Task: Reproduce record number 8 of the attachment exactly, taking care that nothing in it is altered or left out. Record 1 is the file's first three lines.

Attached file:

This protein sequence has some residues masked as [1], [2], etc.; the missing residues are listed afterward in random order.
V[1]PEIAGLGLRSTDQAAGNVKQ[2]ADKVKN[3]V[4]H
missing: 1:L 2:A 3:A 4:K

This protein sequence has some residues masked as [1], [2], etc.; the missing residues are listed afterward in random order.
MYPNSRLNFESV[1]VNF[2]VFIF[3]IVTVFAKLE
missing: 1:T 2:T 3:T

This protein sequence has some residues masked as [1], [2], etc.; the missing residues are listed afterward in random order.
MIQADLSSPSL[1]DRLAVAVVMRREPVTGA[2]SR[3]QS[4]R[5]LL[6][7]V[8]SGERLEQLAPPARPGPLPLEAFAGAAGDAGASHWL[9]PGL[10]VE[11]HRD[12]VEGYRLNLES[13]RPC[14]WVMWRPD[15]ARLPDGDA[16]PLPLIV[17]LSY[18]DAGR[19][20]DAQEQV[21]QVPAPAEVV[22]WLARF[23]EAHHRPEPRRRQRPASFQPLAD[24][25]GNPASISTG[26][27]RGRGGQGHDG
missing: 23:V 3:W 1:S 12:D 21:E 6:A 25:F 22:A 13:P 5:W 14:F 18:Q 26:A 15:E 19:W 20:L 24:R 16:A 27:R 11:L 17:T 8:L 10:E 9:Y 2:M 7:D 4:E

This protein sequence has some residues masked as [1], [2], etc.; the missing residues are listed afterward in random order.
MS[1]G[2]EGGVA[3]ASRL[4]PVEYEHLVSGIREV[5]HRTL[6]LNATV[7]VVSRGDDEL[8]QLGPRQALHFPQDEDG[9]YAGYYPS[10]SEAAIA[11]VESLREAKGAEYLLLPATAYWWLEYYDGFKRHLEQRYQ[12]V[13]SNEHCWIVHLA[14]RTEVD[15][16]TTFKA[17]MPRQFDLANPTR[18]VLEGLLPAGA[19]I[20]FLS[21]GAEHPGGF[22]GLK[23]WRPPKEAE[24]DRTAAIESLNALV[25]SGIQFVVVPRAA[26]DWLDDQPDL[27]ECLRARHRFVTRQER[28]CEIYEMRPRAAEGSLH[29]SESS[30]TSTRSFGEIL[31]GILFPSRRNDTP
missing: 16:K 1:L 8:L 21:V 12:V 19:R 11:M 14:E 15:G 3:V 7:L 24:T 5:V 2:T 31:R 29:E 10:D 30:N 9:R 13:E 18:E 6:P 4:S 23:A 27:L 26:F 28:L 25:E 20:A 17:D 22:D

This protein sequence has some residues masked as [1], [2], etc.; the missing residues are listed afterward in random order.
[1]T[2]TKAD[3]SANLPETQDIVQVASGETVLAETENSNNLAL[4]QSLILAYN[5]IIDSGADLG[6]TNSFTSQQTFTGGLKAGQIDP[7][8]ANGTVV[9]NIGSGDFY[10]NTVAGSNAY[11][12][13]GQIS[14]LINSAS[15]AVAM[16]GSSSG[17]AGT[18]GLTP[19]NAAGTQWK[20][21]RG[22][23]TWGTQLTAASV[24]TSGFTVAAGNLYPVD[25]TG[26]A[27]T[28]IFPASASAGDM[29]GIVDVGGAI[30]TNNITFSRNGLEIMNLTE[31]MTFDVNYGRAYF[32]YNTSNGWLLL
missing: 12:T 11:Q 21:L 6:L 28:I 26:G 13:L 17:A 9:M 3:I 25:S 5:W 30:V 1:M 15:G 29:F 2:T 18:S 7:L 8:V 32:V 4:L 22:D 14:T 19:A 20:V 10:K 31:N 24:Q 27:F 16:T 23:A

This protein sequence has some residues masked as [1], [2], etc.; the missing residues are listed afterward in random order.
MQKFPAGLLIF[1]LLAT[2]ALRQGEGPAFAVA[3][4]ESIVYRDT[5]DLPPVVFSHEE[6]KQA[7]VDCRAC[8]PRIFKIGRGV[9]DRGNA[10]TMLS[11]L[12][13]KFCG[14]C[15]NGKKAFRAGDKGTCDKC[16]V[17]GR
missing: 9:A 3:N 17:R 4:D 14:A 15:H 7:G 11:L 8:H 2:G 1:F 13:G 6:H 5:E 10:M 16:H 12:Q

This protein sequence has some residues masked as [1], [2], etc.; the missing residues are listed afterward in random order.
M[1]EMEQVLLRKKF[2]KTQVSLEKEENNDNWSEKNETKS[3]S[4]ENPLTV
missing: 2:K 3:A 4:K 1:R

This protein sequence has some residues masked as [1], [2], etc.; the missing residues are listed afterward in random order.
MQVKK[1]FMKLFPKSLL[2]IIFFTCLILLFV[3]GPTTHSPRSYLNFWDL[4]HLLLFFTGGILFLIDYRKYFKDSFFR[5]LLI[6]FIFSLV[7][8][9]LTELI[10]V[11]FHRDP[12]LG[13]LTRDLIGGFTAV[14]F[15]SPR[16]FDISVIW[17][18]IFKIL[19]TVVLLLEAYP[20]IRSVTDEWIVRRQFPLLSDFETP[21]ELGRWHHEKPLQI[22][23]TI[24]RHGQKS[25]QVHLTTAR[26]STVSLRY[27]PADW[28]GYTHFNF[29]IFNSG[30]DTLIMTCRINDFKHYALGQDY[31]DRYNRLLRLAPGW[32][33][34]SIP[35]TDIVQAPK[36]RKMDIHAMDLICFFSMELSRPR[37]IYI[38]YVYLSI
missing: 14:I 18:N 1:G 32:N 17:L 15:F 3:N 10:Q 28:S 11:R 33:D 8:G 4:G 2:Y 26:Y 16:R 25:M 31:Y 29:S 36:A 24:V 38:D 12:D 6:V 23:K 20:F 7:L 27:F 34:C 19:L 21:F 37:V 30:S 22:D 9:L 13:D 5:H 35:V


This protein sequence has some residues masked as [1], [2], etc.; the missing residues are listed afterward in random order.
MQVKK[1]FMKLFPKSLL[2]IIFFTCLILLFV[3]GPTTHSPRSYLNFWDL[4]HLLLFFTGGILFLIDYRKYFKDSFFR[5]LLI[6]FIFSLV[7][8][9]LTELI[10]V[11]FHRDP[12]LG[13]LTRDLIGGFTAV[14]F[15]SPR[16]FDISVIW[17][18]IFKIL[19]TVVLLLEAYP[20]IRSVTDEWIVRRQFPLLSDFETP[21]ELGRWHHEKPLQI[22][23]TI[24]RHGQKS[25]QVHLTTAR[26]STVSLRY[27]PADW[28]GYTHFNF[29]IFNSG[30]DTLIMTCRINDFKHYALGQDY[31]DRYNRLLRLAPGW[32][33][34]SIP[35]TDIVQAPK[36]RKMDIHAMDLICFFSMELSRPR[37]IYI[38]YVYLSI
missing: 14:I 18:N 1:G 32:N 17:L 15:F 3:N 10:Q 28:S 11:R 33:D 8:G 4:G 2:Y 26:Y 16:R 25:M 31:Y 29:S 36:A 24:V 38:D 12:D 6:V 23:K 20:F 7:L 27:F 34:C 19:L 21:F 37:V 30:S 22:D 9:L 13:D 5:H 35:V